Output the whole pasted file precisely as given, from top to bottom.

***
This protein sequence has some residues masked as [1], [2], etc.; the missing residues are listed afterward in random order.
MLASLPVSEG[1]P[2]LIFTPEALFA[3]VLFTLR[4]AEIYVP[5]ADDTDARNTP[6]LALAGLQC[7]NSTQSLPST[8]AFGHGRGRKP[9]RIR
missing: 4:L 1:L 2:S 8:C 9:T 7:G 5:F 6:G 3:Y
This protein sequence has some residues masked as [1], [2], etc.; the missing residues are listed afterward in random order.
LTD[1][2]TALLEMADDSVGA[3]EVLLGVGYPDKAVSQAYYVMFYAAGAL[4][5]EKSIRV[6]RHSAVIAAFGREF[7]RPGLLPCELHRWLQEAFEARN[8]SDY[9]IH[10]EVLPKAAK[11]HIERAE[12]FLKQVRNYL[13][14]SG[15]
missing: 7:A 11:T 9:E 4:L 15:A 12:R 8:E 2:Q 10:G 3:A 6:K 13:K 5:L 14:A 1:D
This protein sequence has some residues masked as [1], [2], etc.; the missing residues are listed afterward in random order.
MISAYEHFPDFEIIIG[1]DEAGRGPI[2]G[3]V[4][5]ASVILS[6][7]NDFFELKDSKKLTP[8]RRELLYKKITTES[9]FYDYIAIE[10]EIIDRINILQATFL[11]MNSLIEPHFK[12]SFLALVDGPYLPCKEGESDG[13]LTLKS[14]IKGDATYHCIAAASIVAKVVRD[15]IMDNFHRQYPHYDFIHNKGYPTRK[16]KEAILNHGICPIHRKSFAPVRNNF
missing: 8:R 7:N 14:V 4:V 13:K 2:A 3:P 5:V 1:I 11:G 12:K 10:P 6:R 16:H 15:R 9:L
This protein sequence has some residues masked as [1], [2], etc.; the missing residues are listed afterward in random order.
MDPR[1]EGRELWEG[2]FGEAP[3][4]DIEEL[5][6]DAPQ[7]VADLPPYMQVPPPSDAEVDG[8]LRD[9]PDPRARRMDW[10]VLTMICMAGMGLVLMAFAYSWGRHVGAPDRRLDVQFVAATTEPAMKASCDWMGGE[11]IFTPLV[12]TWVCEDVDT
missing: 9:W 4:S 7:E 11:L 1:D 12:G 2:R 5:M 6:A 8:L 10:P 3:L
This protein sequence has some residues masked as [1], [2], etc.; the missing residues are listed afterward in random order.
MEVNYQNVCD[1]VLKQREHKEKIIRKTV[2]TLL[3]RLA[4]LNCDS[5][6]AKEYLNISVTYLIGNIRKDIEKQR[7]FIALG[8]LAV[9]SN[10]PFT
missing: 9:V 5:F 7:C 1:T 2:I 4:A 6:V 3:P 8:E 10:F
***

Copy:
This protein sequence has some residues masked as [1], [2], etc.; the missing residues are listed afterward in random order.
MLASLPVSEG[1]P[2]LIFTPEALFA[3]VLFTLR[4]AEIYVP[5]ADDTDARNTP[6]LALAGLQC[7]NSTQSLPST[8]AFGHGRGRKP[9]RIR
missing: 4:L 1:L 2:S 8:C 9:T 7:G 5:F 6:G 3:Y
This protein sequence has some residues masked as [1], [2], etc.; the missing residues are listed afterward in random order.
LTD[1][2]TALLEMADDSVGA[3]EVLLGVGYPDKAVSQAYYVMFYAAGAL[4][5]EKSIRV[6]RHSAVIAAFGREF[7]RPGLLPCELHRWLQEAFEARN[8]SDY[9]IH[10]EVLPKAAK[11]HIERAE[12]FLKQVRNYL[13][14]SG[15]
missing: 7:A 11:T 9:E 4:L 15:A 12:R 8:E 2:Q 10:G 3:A 6:K 13:K 5:L 14:A 1:D
This protein sequence has some residues masked as [1], [2], etc.; the missing residues are listed afterward in random order.
MISAYEHFPDFEIIIG[1]DEAGRGPI[2]G[3]V[4][5]ASVILS[6][7]NDFFELKDSKKLTP[8]RRELLYKKITTES[9]FYDYIAIE[10]EIIDRINILQATFL[11]MNSLIEPHFK[12]SFLALVDGPYLPCKEGESDG[13]LTLKS[14]IKGDATYHCIAAASIVAKVVRD[15]IMDNFHRQYPHYDFIHNKGYPTRK[16]KEAILNHGICPIHRKSFAPVRNNF
missing: 8:R 7:N 14:V 4:V 13:K 2:A 3:P 5:V 1:I 11:G 12:K 10:P 6:R 16:H 15:R 9:L
This protein sequence has some residues masked as [1], [2], etc.; the missing residues are listed afterward in random order.
MDPR[1]EGRELWEG[2]FGEAP[3][4]DIEEL[5][6]DAPQ[7]VADLPPYMQVPPPSDAEVDG[8]LRD[9]PDPRARRMDW[10]VLTMICMAGMGLVLMAFAYSWGRHVGAPDRRLDVQFVAATTEPAMKASCDWMGGE[11]IFTPLV[12]TWVCEDVDT
missing: 9:W 4:S 7:E 11:L 1:D 12:G 2:R 5:M 6:A 8:L 10:P 3:L
This protein sequence has some residues masked as [1], [2], etc.; the missing residues are listed afterward in random order.
MEVNYQNVCD[1]VLKQREHKEKIIRKTV[2]TLL[3]RLA[4]LNCDS[5][6]AKEYLNISVTYLIGNIRKDIEKQR[7]FIALG[8]LAV[9]SN[10]PFT
missing: 9:V 5:F 7:C 1:T 2:I 4:A 6:V 3:P 8:E 10:F